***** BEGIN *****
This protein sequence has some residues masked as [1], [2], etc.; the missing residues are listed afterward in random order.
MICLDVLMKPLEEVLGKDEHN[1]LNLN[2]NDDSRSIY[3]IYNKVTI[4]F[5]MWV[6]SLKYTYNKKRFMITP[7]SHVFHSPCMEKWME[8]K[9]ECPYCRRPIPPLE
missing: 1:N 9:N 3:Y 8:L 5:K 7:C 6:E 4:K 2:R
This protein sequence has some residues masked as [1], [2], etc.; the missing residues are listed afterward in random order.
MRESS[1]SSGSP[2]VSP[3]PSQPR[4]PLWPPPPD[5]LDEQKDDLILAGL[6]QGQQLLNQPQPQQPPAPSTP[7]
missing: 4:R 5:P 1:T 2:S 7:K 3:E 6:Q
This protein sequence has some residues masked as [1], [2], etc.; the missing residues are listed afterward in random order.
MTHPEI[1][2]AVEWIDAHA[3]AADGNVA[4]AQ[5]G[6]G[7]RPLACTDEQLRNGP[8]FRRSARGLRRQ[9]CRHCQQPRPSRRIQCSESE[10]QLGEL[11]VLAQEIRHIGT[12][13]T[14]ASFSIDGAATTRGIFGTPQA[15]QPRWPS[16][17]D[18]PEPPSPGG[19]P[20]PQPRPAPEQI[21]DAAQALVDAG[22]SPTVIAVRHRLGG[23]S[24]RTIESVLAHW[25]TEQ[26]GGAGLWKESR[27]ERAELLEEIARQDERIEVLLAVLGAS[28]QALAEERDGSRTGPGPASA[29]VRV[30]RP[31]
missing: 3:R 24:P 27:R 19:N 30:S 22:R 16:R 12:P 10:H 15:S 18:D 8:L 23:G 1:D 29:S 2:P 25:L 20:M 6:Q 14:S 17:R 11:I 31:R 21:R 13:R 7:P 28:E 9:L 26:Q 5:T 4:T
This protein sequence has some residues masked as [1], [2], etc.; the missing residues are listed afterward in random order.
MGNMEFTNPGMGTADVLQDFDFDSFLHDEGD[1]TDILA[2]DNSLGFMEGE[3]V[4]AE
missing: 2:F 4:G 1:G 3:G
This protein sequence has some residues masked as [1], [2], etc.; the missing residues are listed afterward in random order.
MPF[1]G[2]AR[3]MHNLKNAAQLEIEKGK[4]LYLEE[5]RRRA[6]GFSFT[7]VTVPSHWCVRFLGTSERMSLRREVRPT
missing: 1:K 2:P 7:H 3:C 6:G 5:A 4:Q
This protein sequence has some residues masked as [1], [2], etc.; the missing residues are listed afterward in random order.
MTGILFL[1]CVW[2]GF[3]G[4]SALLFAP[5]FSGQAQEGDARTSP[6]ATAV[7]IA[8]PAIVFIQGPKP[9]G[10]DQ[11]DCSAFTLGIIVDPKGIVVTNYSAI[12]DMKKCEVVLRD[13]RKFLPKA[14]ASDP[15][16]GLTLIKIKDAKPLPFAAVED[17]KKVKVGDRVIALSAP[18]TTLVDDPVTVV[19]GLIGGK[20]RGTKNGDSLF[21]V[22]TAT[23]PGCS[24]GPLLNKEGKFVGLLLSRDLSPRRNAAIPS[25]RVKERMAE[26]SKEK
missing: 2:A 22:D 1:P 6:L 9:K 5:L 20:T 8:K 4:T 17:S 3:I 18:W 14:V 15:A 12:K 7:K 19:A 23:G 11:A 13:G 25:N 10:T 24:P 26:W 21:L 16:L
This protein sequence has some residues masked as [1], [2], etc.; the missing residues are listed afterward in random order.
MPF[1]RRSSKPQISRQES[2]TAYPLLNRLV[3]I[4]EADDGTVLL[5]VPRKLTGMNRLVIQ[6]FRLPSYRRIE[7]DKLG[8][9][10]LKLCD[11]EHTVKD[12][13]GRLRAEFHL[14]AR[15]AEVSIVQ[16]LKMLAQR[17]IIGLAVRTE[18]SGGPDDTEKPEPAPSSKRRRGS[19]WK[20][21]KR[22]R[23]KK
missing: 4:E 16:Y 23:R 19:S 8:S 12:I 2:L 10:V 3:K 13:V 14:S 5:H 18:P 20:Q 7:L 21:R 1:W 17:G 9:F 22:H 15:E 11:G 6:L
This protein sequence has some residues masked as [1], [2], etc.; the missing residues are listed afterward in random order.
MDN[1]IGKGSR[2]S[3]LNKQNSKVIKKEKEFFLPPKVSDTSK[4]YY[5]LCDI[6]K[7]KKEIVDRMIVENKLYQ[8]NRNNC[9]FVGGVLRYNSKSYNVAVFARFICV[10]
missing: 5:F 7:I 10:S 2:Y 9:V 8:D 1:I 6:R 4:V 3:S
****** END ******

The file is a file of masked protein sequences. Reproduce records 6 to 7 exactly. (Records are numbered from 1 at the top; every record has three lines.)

This protein sequence has some residues masked as [1], [2], etc.; the missing residues are listed afterward in random order.
MTGILFL[1]CVW[2]GF[3]G[4]SALLFAP[5]FSGQAQEGDARTSP[6]ATAV[7]IA[8]PAIVFIQGPKP[9]G[10]DQ[11]DCSAFTLGIIVDPKGIVVTNYSAI[12]DMKKCEVVLRD[13]RKFLPKA[14]ASDP[15][16]GLTLIKIKDAKPLPFAAVED[17]KKVKVGDRVIALSAP[18]TTLVDDPVTVV[19]GLIGGK[20]RGTKNGDSLF[21]V[22]TAT[23]PGCS[24]GPLLNKEGKFVGLLLSRDLSPRRNAAIPS[25]RVKERMAE[26]SKEK
missing: 2:A 22:D 1:P 6:L 9:K 5:L 20:T 8:K 4:T 17:S 3:I 18:W 14:V 15:A 12:K 7:K 19:A 23:G 11:A 13:G 25:N 10:T 24:P 26:W 21:L 16:L
This protein sequence has some residues masked as [1], [2], etc.; the missing residues are listed afterward in random order.
MPF[1]RRSSKPQISRQES[2]TAYPLLNRLV[3]I[4]EADDGTVLL[5]VPRKLTGMNRLVIQ[6]FRLPSYRRIE[7]DKLG[8][9][10]LKLCD[11]EHTVKD[12][13]GRLRAEFHL[14]AR[15]AEVSIVQ[16]LKMLAQR[17]IIGLAVRTE[18]SGGPDDTEKPEPAPSSKRRRGS[19]WK[20][21]KR[22]R[23]KK
missing: 4:E 16:Y 23:R 19:S 8:S 12:I 2:L 10:V 3:K 13:V 14:S 5:H 18:P 20:Q 7:L 21:R 1:W 17:G 9:F 22:H 15:E 11:G 6:L